When I first enrolled in college, I opted for a marketing course as an elective. At first, there was some trepidation on my part, because to me, marketing was a term my grandmother used when she intended to go grocery shopping. During my first day in class, I soon learned that the process of marketing had nothing to do with a visit to Grand Union or Safeway.
Nearly 30 years later -- including a five-year stint covering the marketing and advertising beat for another publication -- I’d like to think that I’ve accumulated a modicum of authority on the subject.
But not everyone has.
One of the more disheartening constants in corporate America is that in times of financial downturns, the marketing department is usually the first one to feel the brunt of the layoff ax.
No matter what precipitates a company’s plunge -- economic conditions, new regulations, or changing consumer tastes -- marketing is, more often than not, perceived by management as an expendable cost center in times of austerity.
And therein lies one of the great corporate fallacies.
A strong marketing plan should be as important in an accounting firm as fielding strong audit and tax teams.
Marketing, in fact, is your accounting firm’s façade, the initial impression potential recruits and clients receive when they walk through the door. The appearance of your reception area as well as the persona of the receptionist, are all part of the marketing “cube.”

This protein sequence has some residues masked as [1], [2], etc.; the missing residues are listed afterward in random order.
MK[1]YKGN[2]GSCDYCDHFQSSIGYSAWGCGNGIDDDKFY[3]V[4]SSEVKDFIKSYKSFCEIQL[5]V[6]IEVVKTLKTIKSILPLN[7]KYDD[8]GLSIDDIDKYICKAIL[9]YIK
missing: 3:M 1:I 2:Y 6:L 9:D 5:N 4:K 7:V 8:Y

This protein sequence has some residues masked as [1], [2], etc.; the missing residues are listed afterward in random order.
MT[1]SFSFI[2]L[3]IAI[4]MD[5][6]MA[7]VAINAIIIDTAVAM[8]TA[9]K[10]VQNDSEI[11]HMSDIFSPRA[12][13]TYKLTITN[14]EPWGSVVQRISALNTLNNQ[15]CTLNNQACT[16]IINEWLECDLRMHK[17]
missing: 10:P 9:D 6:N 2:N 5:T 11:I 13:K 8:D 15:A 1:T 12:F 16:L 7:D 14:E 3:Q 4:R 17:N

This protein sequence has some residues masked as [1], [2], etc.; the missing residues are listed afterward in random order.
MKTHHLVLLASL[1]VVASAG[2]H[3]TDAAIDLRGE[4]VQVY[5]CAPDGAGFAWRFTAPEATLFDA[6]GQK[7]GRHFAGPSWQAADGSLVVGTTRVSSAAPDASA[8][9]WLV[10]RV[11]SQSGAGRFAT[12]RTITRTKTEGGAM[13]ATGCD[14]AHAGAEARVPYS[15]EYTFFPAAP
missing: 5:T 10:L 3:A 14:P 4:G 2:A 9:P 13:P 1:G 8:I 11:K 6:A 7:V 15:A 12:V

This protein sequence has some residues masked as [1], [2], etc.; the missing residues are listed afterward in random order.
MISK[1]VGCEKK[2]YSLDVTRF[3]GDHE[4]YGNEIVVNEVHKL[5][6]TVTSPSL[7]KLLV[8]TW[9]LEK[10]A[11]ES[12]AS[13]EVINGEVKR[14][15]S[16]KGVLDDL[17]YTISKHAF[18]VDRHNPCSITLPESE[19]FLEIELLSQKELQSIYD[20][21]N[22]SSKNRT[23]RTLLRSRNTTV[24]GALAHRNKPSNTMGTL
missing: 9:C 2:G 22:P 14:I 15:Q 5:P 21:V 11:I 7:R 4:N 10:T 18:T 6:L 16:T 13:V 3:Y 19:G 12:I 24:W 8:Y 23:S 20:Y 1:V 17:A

Again, I’m not telling many of you anything you don’t already know. And if you don’t by now, you should.
Marketing as a strategy has evolved to encompass such areas as the quality of a firm’s Web site, or receiving outside accolades and recognition as being a great place to work. Marketing can help in generating client leads, or attracting new blood to the firm as a result of positive press or heavy involvement in charitable community events.
Marketing is not something that should be parted down or rendered complacent even when business is booming. Nor is implementing a marketing strategy a guarantee for unbridled success. Running a successful firm requires far too many other ancillary operations to remain competitive than rely on marketing alone.
Nevertheless, a marketing strategy -- whether expansive or basic -- should be one of the foundations of your firm. Take a look around. Most successful firms have implemented successful marketing strategies.
That cannot be a coincidence.
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